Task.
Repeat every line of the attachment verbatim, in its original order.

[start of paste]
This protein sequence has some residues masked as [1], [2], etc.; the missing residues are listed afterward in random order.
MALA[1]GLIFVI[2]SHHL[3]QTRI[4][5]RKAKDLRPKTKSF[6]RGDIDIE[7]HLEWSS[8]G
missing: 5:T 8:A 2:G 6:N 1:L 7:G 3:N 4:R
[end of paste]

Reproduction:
This protein sequence has some residues masked as [1], [2], etc.; the missing residues are listed afterward in random order.
MALA[1]GLIFVI[2]SHHL[3]QTRI[4][5]RKAKDLRPKTKSF[6]RGDIDIE[7]HLEWSS[8]G
missing: 5:T 8:A 2:G 6:N 1:L 7:G 3:N 4:R